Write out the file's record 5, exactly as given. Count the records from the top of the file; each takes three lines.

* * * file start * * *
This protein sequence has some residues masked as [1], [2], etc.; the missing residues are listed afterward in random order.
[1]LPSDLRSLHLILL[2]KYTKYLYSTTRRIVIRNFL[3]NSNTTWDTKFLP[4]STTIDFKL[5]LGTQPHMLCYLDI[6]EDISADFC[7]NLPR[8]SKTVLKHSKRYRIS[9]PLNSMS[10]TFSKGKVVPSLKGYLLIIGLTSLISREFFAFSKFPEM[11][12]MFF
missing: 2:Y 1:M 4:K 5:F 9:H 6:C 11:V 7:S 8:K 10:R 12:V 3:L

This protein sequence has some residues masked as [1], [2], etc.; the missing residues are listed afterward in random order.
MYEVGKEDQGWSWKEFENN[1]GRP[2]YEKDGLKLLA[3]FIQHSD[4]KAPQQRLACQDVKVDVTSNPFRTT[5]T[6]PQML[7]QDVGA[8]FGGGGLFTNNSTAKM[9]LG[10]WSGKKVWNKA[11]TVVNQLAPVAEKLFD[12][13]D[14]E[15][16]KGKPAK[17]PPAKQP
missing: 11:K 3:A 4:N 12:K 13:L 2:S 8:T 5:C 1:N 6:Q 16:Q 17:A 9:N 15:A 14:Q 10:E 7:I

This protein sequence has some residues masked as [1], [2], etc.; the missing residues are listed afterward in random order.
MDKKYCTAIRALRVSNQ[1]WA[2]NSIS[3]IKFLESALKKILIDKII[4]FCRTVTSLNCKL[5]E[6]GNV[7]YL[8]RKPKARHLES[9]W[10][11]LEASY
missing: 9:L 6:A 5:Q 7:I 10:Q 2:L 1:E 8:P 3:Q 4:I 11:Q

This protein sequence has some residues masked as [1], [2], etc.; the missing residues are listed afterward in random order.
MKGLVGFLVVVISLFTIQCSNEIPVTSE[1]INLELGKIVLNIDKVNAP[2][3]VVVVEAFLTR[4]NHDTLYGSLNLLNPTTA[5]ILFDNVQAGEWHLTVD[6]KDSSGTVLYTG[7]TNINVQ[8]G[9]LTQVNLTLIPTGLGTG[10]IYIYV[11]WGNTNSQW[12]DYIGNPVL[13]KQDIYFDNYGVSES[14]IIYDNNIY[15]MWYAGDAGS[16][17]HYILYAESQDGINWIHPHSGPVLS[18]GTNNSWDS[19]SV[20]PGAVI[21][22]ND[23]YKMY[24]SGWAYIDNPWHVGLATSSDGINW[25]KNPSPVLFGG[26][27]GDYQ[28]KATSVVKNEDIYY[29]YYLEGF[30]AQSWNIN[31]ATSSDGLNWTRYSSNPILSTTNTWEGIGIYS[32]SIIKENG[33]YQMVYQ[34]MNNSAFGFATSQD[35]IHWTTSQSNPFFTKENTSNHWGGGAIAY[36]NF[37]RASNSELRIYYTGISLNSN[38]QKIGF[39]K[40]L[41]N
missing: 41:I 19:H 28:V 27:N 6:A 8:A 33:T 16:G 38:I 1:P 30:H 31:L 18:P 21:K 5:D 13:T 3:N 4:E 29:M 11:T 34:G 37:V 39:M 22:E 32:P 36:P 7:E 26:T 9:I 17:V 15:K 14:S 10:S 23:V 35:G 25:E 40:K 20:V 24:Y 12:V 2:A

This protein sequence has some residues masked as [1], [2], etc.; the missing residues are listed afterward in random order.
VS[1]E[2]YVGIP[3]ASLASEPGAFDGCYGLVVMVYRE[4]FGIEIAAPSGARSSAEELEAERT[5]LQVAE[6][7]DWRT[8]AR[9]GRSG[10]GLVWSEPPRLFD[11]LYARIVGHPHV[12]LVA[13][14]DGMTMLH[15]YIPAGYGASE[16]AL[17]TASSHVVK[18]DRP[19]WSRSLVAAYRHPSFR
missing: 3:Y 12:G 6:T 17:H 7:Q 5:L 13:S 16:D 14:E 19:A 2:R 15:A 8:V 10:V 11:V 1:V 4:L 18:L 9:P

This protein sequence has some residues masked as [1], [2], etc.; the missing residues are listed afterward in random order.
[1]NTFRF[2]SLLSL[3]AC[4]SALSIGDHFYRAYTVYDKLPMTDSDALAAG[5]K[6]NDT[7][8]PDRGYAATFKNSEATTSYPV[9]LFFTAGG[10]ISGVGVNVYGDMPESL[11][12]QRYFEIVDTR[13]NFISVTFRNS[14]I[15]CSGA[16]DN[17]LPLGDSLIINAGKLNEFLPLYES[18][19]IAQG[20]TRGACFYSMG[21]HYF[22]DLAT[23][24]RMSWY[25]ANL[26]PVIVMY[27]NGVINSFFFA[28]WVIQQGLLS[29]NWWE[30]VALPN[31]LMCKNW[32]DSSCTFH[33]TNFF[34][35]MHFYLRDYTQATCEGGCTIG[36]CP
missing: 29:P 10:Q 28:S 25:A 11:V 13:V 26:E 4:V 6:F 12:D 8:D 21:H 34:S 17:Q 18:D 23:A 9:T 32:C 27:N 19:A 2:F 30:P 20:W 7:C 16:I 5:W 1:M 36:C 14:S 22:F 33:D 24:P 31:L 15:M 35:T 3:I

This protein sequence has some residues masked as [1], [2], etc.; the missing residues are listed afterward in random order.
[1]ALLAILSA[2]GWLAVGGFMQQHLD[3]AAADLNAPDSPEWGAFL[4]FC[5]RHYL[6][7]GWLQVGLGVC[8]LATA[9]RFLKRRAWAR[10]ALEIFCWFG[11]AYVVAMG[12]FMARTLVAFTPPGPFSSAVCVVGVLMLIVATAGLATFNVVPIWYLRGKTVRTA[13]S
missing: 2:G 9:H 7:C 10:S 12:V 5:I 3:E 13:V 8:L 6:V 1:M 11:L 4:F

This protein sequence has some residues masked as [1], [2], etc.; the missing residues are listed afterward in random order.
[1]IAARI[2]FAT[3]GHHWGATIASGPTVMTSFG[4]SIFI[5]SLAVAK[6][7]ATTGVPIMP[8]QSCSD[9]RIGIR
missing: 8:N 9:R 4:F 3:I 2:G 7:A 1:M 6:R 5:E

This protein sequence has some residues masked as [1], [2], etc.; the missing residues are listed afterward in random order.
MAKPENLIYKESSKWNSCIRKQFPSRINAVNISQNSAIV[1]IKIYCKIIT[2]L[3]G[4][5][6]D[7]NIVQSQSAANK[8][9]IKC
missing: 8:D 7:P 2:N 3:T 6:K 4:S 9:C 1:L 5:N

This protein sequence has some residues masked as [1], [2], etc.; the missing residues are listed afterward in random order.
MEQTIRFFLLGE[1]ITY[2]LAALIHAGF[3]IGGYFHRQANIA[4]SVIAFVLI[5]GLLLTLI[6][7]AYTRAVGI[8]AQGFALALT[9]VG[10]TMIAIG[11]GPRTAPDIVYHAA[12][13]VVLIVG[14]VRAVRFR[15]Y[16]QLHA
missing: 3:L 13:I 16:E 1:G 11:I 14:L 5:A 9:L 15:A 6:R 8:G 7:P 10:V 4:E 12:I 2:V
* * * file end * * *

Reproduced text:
This protein sequence has some residues masked as [1], [2], etc.; the missing residues are listed afterward in random order.
VS[1]E[2]YVGIP[3]ASLASEPGAFDGCYGLVVMVYRE[4]FGIEIAAPSGARSSAEELEAERT[5]LQVAE[6][7]DWRT[8]AR[9]GRSG[10]GLVWSEPPRLFD[11]LYARIVGHPHV[12]LVA[13][14]DGMTMLH[15]YIPAGYGASE[16]AL[17]TASSHVVK[18]DRP[19]WSRSLVAAYRHPSFR
missing: 3:Y 12:G 6:T 17:H 7:Q 5:L 13:S 16:D 14:E 19:A 2:R 15:A 8:V 10:V 11:V 1:V 4:L 18:L 9:P